I once had a business professor who told us, "Try to use the word pterodactyl at least once a day." (Hmm...not a bad word either!) As for me, I try to use the word notwithstanding as often as possible. Great word.


What about you? What are your favorite words to use? What do they say about your personality?

* * * *
Scott Ginsberg
Author/Speaker/That guy with the nametag

Monday, May 22, 2006

Everything is a plus

My Grandma Mimi is smart.

I was showing her the new crib this weekend when she made a comment about my decorating. "Scotty, where did you learn how to coordinate colors so well? This place looks great!"

"Yeah, looks like all those days of selling furniture finally paid off," I replied.

"Well, just remember: in life, everything is a plus."

That stuck with me all weekend. Everything is a plus.

Kind of reminded me of something Tony Robbins said in Unlimited Power:

Limited references create a limited life. If you want to expand your life, you must expand your references by pursuing ideas and experiences that wouldn't be a part of your life if you didn't consciously seek them out.

I think that's GOT to be one of the most rewarding things about wearing a nametag 24-7: expanding my references. Cool things and people and experiences I've encountered that otherwise never would have existed, all of which have had an effect on my life. From speaking in Switzerland to having a stalker to writing a quiz for Cosmo to talking to 40,000+ strangers to being inducted into Ripley's, everything is a plus.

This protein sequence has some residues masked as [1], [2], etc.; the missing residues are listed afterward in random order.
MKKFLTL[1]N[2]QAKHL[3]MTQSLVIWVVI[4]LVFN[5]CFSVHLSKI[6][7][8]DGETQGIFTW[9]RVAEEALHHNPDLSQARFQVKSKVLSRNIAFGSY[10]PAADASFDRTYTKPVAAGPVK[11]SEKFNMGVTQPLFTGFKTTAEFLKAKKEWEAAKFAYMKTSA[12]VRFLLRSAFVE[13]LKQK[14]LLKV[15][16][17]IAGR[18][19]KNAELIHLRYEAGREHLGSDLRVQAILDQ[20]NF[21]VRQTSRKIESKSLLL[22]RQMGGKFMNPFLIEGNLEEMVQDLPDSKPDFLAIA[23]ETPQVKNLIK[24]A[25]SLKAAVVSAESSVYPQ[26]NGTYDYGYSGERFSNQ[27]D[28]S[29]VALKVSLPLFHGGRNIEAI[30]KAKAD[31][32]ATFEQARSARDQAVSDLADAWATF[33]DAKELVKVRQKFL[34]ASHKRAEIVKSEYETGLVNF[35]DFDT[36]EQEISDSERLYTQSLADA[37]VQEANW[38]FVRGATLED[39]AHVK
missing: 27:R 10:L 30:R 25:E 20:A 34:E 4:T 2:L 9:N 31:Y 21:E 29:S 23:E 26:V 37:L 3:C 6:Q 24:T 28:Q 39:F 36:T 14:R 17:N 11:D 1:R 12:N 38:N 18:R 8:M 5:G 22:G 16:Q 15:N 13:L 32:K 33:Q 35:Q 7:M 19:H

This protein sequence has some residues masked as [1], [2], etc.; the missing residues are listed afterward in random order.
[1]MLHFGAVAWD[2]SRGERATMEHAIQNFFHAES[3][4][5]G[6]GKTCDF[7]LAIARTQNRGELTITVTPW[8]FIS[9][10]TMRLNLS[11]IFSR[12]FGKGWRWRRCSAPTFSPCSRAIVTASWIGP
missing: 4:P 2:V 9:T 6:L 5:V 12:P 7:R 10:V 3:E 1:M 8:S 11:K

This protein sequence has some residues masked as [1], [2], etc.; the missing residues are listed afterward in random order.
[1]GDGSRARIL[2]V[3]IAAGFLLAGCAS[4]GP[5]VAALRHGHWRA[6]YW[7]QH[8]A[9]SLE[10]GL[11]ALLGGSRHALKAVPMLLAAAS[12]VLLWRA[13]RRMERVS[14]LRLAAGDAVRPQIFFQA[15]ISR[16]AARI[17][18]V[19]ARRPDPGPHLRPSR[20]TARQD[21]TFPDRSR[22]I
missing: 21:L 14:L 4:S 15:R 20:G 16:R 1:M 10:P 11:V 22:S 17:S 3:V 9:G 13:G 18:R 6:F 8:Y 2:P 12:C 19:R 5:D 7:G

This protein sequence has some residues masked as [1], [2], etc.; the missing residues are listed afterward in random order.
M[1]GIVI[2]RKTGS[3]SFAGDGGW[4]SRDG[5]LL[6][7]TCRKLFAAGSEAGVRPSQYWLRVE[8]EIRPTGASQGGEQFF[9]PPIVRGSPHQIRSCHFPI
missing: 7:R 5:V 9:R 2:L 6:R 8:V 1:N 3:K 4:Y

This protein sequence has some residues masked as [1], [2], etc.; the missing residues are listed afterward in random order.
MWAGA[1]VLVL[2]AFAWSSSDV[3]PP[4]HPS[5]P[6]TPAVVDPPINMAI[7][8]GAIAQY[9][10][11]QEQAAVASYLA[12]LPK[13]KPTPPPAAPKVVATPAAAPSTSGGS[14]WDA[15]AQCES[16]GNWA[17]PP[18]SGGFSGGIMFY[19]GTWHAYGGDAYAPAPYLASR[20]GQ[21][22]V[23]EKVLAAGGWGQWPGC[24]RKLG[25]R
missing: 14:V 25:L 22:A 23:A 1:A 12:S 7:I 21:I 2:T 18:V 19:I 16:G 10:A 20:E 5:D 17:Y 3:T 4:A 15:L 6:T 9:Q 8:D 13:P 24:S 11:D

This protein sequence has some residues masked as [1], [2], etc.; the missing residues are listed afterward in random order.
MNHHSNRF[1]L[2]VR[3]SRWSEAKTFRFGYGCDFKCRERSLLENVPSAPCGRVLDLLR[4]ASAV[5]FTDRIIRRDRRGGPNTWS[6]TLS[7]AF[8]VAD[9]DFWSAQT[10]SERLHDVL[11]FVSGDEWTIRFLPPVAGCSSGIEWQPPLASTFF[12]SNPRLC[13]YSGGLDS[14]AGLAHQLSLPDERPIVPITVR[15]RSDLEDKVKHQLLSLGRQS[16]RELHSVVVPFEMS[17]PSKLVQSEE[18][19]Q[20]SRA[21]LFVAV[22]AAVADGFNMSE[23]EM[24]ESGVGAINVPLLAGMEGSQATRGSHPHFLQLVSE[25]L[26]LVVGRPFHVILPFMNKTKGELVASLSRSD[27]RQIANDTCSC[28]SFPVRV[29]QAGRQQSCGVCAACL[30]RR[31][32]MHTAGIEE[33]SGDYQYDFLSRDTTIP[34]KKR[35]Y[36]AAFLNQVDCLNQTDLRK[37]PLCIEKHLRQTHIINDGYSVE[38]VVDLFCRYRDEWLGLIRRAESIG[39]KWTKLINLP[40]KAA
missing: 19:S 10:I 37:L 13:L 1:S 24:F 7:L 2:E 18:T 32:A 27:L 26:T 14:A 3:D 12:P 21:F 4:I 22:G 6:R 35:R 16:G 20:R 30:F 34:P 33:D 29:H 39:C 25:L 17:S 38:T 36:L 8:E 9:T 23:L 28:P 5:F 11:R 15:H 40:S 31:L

The more cool/unique experiences you have...
The more cool/unique people you meet...
The more cool/unique things you see, watch, hear, read, taste...
The more cool/unique places you go...

...the more cool/unique you will become.

Everything is a plus. Like my bud Glen Phillips says, "There is nothing that doesn't matter. Every word is a seed that scatters. Everything matters."


What's your favorite reference?

* * * *
Scott Ginsberg
Author/Speaker/That guy with the nametag

Friday, May 19, 2006

Great Icebreaker: Licking The Feet of Strange Women on the Subway

NEW YORK DAILY NEWS - Falling to his knees on a subway train, a young Brooklyn man allegedly grabbed the feet of scores of female straphangers - kissing and licking them until the women screamed.

But last night Joseph Weir, 23, kept his mouth shut and let his lawyer do the talking as he was arraigned in Manhattan Criminal Court last night on charges of unlawful imprisonment and forceable touching.

"He would grab women by their ankles, then kiss and lick their feet. A real sicko," a police source said. Assistant Manhattan District Attorney Rachana Pathak said Weir would corner a woman alone on the subway at night and bow to her while asking, "Can I date you? Can I be your slave?"